How gym distractions slow down your progress
written by Philip Stefanov | NOVEMBER 3, 2020
Training volume refers to the amount of work we do in any given workout or training week. A simple way to track it is to count the number of hard sets you do for a given muscle group.
In recent years, research has been pointing at the importance of training volume. The more work we do, the better our results are. This is to a point, of course, as doing too much work can backfire on us.
Intuitively, this makes sense - after all, we get out what we put in. The problem is, some people have become so absorbed with the idea of volume that they've been disregarding everything else. In other words, people are so focused on building that damn house that they completely ignore the quality of each material that goes into it.
Allow me to illustrate an example for you:
Take two hypothetical guys who hit the gym regularly - Billy and John. Billy is your typical bro:
He trains regularly and always does his entire workout before leaving. But, he's also scattered - always on the phone in-between sets, his thoughts a thousand miles away from the workout. Sometimes, he's even on his phone for 5-10 minutes between sets. He's never truly mindful of what he's doing at the moment. It almost feels like he's only moving the weight to complete each set, and that's it.
Now John is similar in some ways - he's also consistent with his workouts and never leaves before finishing all of his exercises. But John is focused and mindful. His phone isn't around, and if it is, he's only using it for music. He's diligent with his training, avoids distractions, and focuses on every repetition he does.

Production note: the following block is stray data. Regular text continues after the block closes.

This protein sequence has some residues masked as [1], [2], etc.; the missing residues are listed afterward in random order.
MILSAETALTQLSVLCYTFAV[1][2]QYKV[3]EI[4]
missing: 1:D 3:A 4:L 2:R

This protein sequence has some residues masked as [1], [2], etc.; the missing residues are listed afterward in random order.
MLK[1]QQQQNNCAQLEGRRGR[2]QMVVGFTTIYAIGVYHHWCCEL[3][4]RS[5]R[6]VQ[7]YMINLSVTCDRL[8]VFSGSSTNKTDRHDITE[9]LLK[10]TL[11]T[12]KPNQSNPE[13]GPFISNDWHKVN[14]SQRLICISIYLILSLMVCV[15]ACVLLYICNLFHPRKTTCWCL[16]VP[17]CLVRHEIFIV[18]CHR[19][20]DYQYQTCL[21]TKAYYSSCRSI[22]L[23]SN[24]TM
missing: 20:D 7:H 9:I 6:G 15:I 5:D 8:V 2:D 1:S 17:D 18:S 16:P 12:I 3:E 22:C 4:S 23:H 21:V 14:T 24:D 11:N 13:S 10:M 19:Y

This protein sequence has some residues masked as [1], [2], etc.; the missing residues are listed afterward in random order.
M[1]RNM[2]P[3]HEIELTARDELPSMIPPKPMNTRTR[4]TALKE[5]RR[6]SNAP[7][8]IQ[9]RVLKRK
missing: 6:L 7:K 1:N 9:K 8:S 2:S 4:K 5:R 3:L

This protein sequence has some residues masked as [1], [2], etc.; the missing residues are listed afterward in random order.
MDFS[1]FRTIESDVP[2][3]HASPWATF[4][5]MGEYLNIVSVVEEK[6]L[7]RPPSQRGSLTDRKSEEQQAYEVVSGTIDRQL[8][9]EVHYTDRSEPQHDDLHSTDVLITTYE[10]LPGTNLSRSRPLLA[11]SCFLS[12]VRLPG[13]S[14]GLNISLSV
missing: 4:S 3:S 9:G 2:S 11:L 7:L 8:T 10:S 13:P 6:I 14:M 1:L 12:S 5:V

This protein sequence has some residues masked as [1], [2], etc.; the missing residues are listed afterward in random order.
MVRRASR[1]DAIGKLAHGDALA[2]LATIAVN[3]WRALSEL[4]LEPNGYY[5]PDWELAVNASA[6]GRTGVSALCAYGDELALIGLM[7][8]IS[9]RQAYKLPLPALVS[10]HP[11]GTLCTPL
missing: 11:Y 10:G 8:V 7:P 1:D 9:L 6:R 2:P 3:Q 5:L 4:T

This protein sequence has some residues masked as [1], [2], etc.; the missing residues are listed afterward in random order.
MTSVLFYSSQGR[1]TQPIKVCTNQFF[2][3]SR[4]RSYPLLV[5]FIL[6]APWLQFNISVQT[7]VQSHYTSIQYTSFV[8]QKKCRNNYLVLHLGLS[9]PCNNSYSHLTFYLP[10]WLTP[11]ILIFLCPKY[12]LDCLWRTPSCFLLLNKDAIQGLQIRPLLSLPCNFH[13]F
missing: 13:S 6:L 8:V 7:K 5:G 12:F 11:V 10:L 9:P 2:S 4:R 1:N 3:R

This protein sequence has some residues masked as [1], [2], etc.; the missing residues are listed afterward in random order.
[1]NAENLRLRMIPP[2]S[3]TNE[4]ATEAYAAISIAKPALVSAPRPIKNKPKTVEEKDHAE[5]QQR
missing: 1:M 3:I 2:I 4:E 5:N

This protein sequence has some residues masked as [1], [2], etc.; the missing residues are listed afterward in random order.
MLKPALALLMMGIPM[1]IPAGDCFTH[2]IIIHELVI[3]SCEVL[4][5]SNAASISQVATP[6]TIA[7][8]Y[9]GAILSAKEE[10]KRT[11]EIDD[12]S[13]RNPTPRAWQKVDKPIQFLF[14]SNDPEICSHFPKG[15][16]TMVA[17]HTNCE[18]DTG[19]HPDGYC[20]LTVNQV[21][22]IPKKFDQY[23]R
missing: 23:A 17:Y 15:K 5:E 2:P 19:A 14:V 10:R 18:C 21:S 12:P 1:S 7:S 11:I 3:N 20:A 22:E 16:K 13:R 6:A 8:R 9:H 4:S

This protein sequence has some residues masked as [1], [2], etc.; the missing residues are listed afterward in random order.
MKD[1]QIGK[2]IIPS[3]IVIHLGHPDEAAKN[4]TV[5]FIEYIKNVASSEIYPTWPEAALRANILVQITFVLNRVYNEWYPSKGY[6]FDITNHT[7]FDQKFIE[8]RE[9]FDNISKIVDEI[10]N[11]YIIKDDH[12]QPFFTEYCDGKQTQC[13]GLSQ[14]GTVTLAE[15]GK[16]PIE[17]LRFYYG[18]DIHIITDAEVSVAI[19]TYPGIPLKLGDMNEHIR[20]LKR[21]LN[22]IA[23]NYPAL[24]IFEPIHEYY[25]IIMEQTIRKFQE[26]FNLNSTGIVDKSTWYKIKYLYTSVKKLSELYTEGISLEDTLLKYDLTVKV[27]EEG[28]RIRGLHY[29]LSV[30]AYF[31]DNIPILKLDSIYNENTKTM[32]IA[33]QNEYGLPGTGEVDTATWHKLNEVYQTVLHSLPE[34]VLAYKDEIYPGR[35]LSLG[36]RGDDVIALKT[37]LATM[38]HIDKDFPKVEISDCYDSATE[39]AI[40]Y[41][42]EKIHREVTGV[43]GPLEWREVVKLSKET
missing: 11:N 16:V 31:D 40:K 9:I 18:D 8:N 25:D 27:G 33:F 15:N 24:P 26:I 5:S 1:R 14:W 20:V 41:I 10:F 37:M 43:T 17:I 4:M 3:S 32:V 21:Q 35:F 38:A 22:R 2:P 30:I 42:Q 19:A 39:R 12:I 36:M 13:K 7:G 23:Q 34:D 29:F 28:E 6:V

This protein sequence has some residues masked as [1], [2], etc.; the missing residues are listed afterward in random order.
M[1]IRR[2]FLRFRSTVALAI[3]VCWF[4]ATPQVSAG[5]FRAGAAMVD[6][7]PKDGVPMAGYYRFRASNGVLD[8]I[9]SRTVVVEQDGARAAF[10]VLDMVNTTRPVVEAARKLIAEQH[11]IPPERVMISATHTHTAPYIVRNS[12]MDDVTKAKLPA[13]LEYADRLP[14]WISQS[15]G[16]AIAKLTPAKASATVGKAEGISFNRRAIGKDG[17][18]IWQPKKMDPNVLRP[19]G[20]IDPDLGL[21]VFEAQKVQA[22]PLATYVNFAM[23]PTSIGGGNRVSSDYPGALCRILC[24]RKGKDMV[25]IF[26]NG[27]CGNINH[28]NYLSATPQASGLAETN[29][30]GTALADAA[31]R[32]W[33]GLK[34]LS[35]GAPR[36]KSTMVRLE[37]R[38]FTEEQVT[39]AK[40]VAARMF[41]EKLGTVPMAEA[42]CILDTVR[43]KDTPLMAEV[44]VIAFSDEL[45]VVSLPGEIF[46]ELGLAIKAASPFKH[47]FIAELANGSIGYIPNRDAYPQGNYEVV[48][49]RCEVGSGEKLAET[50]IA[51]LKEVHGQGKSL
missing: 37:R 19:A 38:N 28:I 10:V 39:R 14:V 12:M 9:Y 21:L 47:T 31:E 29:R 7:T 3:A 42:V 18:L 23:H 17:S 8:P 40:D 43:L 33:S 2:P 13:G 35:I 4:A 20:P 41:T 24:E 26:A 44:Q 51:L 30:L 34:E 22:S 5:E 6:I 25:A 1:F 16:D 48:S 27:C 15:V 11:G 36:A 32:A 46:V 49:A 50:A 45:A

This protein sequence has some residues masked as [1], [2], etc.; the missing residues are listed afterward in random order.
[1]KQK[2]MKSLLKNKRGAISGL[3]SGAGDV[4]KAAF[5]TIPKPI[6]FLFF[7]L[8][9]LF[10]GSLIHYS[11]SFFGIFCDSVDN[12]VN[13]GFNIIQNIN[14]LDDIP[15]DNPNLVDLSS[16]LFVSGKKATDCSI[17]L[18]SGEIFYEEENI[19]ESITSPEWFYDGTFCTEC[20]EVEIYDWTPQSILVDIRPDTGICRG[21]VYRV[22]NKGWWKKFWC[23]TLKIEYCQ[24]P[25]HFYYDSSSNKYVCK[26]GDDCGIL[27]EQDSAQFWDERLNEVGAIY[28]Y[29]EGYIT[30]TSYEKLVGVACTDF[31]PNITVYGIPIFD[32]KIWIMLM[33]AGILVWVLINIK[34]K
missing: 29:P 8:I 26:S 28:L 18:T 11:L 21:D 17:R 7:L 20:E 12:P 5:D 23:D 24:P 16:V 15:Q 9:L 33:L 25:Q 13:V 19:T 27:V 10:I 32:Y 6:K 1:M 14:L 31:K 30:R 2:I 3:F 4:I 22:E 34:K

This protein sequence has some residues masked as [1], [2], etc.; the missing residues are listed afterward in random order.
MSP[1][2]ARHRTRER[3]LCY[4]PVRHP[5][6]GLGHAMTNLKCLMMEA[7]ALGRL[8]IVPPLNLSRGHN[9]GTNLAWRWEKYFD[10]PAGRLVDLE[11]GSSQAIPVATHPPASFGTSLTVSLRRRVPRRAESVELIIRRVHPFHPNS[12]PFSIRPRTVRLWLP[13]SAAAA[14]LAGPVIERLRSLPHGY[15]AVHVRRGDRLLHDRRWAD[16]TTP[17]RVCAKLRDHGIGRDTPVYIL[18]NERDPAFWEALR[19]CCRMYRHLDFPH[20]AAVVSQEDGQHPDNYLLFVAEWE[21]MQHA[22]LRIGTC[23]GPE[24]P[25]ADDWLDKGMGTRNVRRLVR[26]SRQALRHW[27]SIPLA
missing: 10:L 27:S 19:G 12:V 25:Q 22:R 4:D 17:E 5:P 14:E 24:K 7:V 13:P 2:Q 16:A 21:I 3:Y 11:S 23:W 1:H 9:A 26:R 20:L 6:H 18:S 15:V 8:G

Not only am I willing to argue that John will undoubtedly enjoy his workouts more and achieve better results, but I'm also inclined to believe that he could achieve the same results as Billy, but with less volume and less time spent in the gym.
Why? Because of the difference in the quality of training. Sure, a single bad set won't make much of a difference in the long run. But stretch that to 100 or 1000 sets, and we can see significant differences in progress.
So, what does all of this mean in a practical sense? Well, I want to share two ideas with you today:
First, there's the idea of being mindful. We are creatures of habit, and our brains continuously search for ways to make our actions automatic and more streamlined. That's great for some tasks which are, in nature, easy. But it's not so good for nuanced tasks that require thought and focus, such as lifting.
What can we do about it? Well, the best thing I've found for myself and the people I work with is to eliminate distractions. By doing so, you'd automatically free up your attention for the task at hand. If that's your phone - leave the damn thing in the locker. If you always find yourself being distracted by people - respectfully tell them that you're trying to get to your next set.
Second, I'd like to bring a bit of attention to the small, repeated actions that together form each workout - repetitions.
And sure, the topic of proper form is something you're probably well aware of, but it bears repeating because we all tend to put it on autopilot - myself included. The next time you're at the gym, try to be more mindful of every repetition and see how you feel by the end of your workout.
- A full range of motion and smooth execution on each rep.
- Focusing on training the correct muscles with the various exercises.
- A consistent tempo on the concentric and eccentric. Don't exaggerate it too much, but try to make both parts even.
- An adequate level of effort. Avoid muscle failure on most sets but do push yourself to a point where you genuinely have no more than two to three reps left in the tank.
I'm sure you can agree that two seemingly identical sets can feel drastically different. And since you're already at the gym, why not make the most of it?
If you’re interested in reading more about the topic, click here.
Until next week,
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